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A Review of Brené Brown’s “The Gifts of Imperfection”: being imperfect is actually perfect

As I write this review, International Women’s Day is approaching – March 8th – and I have been thinking a lot about what it means to be a woman today. There is so much happening in the world that I don’t even have the full capacity to comprehend it all without feeling like I am going to spiral into despair. But I feel hopeful when I look at the slow and steady changes that are happening day by day.

There are so many diverse voices being amplified now more than ever. Yet, I still ask myself – Who’s voices are not being heard? For every book we read by a cis or trans woman, by a genderqueer or non-binary person, by a woman of colour, how many thousands of experiences and stories are still not being told and heard. The work is never done. And I don’t know that it ever will be, but I am happy to keep fighting for it.

Today, I wanted to talk again about mental health. As some of my regular readers would have seen, my last post was on 5 Great Books About Mental Health and I wanted to keep with that theme today by talking about some of Brené Brown’s work and The Gifts of Imperfection. Especially on International Woman’s day, we need to allow ourselves to be perfectly imperfect.

Brené Brown’s work centres a lot on shame and how it affects our lives. Her book is definitely a self-help book for anyone really because everyone is affected by shame. She has a great way of breaking down complex problems and giving easy-to-follow solutions that you can apply in your daily life.

So let’s have a break down of her book.

First of all – Shame:

  1. Everyone has it.
  2. We are all afraid to talk about it.
  3. And if we don’t talk about, shame grows.

And what is shame? Brown argues that at its core, shame is about the fear of being unloveable. It is that little voice in your head that says, If people knew who I really was, they wouldn’t love me. This happens in every aspect of our lives. I repeat – EVERY ASPECT OF OUR LIVES. It can be from body image, weight stigma, our relationships, family, religion, schools, the workplace, friendships, sports. If there is a human involved – there is shame.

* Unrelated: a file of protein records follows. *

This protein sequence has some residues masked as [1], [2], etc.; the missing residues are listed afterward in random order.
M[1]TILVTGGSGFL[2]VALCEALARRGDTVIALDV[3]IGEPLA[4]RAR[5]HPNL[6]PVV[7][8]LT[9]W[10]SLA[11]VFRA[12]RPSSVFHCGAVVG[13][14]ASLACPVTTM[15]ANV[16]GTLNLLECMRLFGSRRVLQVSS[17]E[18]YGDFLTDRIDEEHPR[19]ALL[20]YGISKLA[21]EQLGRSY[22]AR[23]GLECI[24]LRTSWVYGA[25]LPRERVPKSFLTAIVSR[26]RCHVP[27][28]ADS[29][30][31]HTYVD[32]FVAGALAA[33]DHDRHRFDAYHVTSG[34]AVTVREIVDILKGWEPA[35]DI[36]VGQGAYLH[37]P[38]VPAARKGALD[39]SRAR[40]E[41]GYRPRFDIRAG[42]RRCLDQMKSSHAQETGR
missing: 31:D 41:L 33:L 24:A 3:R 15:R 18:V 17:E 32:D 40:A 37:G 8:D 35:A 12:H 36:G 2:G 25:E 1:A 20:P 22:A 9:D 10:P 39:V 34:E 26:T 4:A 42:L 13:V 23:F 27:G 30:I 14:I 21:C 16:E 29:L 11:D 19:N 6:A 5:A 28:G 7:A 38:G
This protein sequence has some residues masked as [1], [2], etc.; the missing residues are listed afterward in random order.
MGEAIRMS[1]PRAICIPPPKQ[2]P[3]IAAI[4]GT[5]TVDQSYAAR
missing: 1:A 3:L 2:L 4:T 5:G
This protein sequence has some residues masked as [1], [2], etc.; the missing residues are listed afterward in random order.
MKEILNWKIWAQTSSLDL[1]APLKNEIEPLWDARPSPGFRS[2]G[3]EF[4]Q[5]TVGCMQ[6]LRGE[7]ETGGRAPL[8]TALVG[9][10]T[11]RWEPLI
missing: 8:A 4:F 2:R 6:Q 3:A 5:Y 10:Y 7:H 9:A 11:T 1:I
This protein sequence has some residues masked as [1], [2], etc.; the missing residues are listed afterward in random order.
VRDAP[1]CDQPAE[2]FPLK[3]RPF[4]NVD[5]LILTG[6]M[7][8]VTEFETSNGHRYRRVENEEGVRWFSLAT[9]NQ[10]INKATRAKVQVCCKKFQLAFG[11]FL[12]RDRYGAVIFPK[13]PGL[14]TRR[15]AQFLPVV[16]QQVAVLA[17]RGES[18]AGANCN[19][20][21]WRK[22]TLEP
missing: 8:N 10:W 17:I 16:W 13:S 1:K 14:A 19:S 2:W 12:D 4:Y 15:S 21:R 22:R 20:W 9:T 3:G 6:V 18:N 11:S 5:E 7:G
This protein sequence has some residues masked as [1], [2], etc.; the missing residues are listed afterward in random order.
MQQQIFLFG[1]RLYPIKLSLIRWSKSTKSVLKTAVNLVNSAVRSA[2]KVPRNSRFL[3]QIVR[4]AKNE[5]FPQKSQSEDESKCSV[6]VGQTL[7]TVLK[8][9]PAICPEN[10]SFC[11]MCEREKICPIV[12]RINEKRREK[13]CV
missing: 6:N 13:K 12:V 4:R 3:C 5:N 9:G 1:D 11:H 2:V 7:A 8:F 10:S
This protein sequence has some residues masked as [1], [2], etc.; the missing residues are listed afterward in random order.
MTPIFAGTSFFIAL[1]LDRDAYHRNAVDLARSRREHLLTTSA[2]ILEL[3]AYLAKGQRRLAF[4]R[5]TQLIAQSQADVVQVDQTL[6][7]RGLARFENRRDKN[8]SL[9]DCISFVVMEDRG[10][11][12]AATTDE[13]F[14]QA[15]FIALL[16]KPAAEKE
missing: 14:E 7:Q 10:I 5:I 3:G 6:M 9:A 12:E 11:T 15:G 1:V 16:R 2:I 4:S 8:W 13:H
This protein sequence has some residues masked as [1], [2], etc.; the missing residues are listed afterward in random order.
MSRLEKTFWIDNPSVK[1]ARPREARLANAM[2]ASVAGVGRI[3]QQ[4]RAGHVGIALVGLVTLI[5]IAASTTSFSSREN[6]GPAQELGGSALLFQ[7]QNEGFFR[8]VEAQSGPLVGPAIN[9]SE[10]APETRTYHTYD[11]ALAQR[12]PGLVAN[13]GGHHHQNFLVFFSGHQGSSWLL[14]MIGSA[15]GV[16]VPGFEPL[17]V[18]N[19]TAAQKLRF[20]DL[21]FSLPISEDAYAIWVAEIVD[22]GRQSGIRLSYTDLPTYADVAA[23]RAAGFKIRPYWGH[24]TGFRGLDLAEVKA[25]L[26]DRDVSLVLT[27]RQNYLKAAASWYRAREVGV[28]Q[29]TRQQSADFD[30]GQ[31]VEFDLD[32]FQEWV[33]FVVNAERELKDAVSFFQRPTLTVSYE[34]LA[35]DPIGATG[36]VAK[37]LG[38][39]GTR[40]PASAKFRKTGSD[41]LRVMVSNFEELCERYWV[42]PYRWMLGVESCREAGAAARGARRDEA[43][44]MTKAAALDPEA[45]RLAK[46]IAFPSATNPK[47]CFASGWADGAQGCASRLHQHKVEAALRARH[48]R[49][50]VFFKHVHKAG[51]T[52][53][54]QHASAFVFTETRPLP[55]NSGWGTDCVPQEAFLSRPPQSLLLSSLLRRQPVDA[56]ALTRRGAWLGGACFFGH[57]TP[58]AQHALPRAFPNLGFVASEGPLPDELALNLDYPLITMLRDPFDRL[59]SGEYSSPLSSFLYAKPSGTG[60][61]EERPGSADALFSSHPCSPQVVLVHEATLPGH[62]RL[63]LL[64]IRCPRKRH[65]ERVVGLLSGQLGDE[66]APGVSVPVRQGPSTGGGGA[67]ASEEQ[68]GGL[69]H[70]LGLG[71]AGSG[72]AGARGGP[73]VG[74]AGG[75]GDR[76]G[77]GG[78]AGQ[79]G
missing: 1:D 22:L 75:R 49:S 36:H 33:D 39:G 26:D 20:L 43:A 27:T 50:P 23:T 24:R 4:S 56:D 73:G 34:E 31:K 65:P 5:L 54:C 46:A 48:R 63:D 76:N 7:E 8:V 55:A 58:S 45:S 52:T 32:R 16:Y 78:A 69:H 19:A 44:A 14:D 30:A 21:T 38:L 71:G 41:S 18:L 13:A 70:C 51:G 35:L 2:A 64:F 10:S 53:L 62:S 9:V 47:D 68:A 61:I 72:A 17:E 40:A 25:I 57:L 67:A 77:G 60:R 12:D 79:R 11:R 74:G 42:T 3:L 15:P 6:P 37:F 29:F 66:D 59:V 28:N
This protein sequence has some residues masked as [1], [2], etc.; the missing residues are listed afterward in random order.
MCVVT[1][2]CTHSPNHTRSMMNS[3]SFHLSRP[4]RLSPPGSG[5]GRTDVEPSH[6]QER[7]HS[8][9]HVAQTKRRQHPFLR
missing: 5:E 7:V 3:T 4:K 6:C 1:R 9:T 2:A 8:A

Brown says that shame needs three things to grow:

  1. Secrecy
  2. Silence
  3. Judgement (either from ourselves or others around us)

Shame loves a perfectionist, and honestly, how dare Brené Brown call me out like that!?

Brown also states that it is important to differentiate between guilt and shame. For Brown, guilt is “I did something bad” and shame is “I am bad”.

Shame is about who we are, guilt is about our behaviours.

Brené Brown

Shame can lead to really self-destructive behaviours and it proliferates loneliness, worthlessness, and fear. It can make us feel stuck because it makes us believe that we are the problem. We can’t do something different because the fault lies within us. And this is just not true.

Brown has come up with a really helpful theory called “shame resilience” and she talks about it extensively in this book. The main ideas behind shame resilience are to be able to:

  • recognise shame
  • move through it constructively
  • maintain worthiness and authenticity
  • develop more courage, compassion, and connections with yourself and others

Shame resilience is ultimately about acknowledging that we all experience shame, but that it doesn’t have to control our lives. It is about being authentic and combating the desire to be liked by everyone. It is about being true to who you are and being vulnerable with yourself and the people you trust – not everyone will earn the right to hear your story.

On International Women’s Day, I ask you to invest in yourself, your story, your worth, your self-love, your passions, your dreams, your desires, and your inner child. I hope that you can find a way to shame resilience and unlock your new superpower. Dear reader, you are seen, you are loved, and you are powerful. As always, share the reading love.